Neighborhood diversity is an open commons prone to erosion. Harvey writes: “A community group that struggles to maintain ethnic diversity in its neighborhood and protect against gentrification may suddenly find its property prices (and taxes) rising as real estate agents market the ‘character’ of their neighborhood to the wealthy as multicultural, street-lively, and diverse. By the time the market has done its destructive work, not only have the original residents been dispossessed of that common which they had created (often being forced out by rising rents and property taxes), but the common itself becomes so debased as to be unrecognizable.”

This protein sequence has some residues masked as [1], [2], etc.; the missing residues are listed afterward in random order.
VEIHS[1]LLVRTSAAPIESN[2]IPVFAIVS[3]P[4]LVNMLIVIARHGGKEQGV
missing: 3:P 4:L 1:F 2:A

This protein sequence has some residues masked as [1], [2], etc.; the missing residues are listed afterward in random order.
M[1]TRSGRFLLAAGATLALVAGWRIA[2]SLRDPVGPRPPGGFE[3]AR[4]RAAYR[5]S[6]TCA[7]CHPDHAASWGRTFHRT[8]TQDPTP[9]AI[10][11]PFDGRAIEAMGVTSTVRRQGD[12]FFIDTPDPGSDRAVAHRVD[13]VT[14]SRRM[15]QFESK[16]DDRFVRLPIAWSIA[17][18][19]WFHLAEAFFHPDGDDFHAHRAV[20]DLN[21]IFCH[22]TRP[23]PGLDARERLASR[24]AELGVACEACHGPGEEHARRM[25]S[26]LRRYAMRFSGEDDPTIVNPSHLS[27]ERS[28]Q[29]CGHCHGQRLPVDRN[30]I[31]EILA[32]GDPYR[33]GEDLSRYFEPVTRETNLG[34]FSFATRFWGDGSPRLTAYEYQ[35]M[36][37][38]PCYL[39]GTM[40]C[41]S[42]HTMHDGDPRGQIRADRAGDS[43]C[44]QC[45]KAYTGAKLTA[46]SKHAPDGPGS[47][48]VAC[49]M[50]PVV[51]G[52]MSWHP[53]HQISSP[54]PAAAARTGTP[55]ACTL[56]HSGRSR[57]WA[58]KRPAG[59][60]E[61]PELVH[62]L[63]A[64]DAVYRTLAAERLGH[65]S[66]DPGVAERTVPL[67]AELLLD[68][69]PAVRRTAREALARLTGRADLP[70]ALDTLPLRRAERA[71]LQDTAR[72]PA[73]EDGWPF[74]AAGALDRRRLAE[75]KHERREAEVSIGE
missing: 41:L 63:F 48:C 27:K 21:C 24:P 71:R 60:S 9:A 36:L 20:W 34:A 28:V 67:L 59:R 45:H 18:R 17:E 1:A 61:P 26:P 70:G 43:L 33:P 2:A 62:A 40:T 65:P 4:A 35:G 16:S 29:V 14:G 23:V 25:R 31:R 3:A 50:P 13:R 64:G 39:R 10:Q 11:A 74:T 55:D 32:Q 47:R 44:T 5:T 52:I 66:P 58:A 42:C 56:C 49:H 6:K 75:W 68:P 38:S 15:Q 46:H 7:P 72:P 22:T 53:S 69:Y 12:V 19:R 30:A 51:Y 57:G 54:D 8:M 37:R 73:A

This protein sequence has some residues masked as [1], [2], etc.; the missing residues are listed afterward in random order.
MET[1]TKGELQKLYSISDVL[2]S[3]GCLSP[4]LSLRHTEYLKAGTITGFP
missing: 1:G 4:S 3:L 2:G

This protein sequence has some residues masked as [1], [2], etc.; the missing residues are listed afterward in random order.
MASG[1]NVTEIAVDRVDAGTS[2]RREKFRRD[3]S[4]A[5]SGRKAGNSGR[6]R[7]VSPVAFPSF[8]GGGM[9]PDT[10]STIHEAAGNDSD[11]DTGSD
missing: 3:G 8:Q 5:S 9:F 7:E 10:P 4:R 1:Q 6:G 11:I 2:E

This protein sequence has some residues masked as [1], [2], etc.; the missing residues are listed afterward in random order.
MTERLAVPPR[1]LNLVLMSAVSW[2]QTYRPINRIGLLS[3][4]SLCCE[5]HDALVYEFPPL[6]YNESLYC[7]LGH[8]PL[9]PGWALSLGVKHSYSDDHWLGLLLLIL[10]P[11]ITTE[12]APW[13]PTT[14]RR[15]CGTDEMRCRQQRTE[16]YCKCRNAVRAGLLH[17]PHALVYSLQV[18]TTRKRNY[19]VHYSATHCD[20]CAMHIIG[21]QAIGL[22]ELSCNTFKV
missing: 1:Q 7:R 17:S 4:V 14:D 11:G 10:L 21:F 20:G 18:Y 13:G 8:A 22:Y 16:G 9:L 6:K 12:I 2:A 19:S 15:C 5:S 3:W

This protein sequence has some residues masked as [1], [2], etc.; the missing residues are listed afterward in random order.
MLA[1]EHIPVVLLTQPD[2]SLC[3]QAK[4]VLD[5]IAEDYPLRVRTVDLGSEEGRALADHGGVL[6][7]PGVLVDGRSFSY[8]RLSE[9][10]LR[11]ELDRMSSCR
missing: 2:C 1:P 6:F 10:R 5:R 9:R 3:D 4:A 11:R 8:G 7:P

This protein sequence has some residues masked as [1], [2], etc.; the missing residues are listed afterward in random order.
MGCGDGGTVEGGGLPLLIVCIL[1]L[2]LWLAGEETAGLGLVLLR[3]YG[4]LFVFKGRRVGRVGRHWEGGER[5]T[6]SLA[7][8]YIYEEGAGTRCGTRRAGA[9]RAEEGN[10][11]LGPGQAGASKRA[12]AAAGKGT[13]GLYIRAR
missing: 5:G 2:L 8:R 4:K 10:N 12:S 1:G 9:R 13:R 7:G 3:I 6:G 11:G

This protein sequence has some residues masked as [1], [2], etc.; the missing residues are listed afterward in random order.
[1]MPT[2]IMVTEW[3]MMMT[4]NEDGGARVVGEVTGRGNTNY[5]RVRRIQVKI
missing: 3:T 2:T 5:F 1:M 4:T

Capital homogenizes even as it demands uniqueness. For a global tourist industry to profit from a city’s special qualities it must fit that city into its worldwide operations. Hotel chains build standardized hotels, charter companies demand standardized airports, marketing departments seek messages that resonate around the world. The more distinct a city’s culture, the more pressure to squeeze it into the homogenizing templates of global tourism and global trade."